The problem: your product is something that nobody uses the moment they realize that in fact, they don't have to.
The solution: make it look like something they do like. Normally, that would mean Google Chrome or Firefox. But somebody at Microsoft instead made the leap to "sexy superpowered anime schoolgirl," because everybody likes that. Especially people who spend disproportionate percentages of their day online.
God, I thought fetishizing the Silent Hill nurses was weird. But now comes the almost certain prospect that somebody, somewhere has already masturbated to an anthropomorphic version of a shitty Internet browser.
There's a cartoon short, which you can watch after the jump. There's also an utterly terrifying official cosplayer. Click through to see them...More >>
"Rip off!" It's fun little accusation to throw around, isn't it?
These days, whenever we look over any list of forthcoming blockbusters, the default response is to bemoan the lack of originality on display. What's up with all these sequels? Why are there so many remakes? Can a movie ever get made without being based on a comic, novel, TV show or video game? It's enough that we excitedly treat "originals" like they're rare and precious animals wandering onto the farm.
But how strict do we want to get about the notion of a flick "not being based on any prior material?" Well, we're going to argue here that many memorable "original" Hollywood pictures have actually owed enough of a debt to anime that they should really have an additional "based on" credit.
Of course, we can't act like anime hasn't ripped American films off plenty of times (compare Dragon Ball Z's Saiyan Saga with Superman II if you want a laugh), and there are certainly plenty of cases where the same ideas just happen to bubble up in the zeitgeist coincidentally (for fun, contrast the blonde, grouchy, chain-smoking exorcists who inspired both Mushi-Shi and Constantine). Today, though, we're squarely focussing on the most undeniable, laughable, and egregious imitations - ripoffs so flagrant that our frothing nerd rage prevents us from just letting it go. These are not coincidences.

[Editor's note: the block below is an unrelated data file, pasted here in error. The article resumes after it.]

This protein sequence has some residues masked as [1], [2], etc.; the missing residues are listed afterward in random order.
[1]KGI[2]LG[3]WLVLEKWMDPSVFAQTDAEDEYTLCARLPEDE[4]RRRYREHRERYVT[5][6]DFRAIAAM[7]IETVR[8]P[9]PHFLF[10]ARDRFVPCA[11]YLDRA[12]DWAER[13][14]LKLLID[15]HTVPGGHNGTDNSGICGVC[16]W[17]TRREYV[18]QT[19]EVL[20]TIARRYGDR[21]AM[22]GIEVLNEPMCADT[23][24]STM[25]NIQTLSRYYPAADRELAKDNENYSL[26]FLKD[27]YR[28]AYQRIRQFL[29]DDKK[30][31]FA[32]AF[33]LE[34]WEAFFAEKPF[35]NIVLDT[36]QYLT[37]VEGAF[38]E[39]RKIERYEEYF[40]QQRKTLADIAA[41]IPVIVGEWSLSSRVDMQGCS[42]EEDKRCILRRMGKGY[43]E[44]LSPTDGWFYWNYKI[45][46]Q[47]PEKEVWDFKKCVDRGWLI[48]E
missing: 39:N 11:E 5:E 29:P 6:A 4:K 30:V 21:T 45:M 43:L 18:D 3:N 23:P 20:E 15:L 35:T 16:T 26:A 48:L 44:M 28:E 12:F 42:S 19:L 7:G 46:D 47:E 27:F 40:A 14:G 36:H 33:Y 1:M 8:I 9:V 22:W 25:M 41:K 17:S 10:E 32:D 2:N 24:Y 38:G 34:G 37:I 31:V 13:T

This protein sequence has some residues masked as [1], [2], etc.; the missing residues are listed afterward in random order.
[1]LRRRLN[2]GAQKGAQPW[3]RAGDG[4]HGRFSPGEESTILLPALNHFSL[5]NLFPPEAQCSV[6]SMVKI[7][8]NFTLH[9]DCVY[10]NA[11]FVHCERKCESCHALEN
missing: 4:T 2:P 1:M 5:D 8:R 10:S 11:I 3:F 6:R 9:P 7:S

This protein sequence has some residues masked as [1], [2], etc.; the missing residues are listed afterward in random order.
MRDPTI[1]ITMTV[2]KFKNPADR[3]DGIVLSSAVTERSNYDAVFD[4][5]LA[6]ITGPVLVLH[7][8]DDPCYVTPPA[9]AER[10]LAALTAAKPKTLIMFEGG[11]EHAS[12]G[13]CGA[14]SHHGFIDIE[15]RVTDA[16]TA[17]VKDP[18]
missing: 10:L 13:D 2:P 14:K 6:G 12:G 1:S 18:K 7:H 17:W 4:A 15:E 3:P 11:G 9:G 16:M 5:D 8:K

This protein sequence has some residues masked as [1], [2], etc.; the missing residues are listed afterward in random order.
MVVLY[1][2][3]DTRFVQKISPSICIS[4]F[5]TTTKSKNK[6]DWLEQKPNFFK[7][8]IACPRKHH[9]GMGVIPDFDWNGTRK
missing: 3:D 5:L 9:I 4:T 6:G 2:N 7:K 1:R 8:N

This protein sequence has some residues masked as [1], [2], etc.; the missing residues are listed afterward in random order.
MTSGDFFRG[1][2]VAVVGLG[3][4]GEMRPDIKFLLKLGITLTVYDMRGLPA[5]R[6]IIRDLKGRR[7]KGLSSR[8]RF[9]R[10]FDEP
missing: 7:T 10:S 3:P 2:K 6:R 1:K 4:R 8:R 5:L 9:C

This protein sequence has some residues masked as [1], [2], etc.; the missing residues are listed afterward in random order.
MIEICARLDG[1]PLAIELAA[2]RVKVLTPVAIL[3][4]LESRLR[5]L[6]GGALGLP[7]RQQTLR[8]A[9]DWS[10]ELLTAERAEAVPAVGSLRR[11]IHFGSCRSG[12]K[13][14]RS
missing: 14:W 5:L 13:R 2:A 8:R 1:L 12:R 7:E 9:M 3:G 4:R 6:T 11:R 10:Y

Highlights from the weekend's best reader submissions.
-I can't be arsed to watch the entirety of "Butthoven's Fifth Symphony" (Timely-Tardis-Lego)
Collecting the best in reader submissions from the weekend open thread...
-Japanese-age Mutant Ninja Burger, hero to your taste buds. Coronary power! (SlyDante777)
-The Shadow Warrior Mini-Game that lets you be a more literal kind of cleaner (Anyone00).More >>
No matter what your politics, no matter who you blame, I think we're mostly unanimous that the government shutdown sucks. But it sucks most for people whose jobs are lost or suspended because two political parties can't come to a compromise.
Various business have been offering special deals for all the furloughed folks hit hardest, so it seems like a good time to spotlight some of the nerdier ones. Consider this an open thread to post any more that you find in comments below - meanwhile, to start you off, here are three, found with the help of regular commenter SlyDante777.
-A free month of anime from Crunchyroll.com. Arigato!
-A free game bundle from gog.com that rather snarkily includes such titles as Capitalism Plus, Theme Hospital and Redneck Rampage.
-And because the government shouldn't be the only one screwing people, Vibrators.com has a free product for you too.
Feel free to add to this list below. Government workers are nerds too.